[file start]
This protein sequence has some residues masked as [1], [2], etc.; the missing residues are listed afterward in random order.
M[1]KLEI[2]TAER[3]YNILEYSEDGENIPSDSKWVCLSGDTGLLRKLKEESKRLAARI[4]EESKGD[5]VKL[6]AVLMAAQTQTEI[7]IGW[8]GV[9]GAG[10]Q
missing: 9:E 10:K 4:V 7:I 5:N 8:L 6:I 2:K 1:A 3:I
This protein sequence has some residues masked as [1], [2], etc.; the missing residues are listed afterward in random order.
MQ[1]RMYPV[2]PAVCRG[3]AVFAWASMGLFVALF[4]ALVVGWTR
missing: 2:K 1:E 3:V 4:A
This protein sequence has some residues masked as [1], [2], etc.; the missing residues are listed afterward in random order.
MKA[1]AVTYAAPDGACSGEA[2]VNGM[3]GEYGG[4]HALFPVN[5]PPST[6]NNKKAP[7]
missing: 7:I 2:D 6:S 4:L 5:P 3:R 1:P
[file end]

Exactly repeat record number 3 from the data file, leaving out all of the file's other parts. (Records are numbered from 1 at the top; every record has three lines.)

This protein sequence has some residues masked as [1], [2], etc.; the missing residues are listed afterward in random order.
MKA[1]AVTYAAPDGACSGEA[2]VNGM[3]GEYGG[4]HALFPVN[5]PPST[6]NNKKAP[7]
missing: 7:I 2:D 6:S 4:L 5:P 3:R 1:P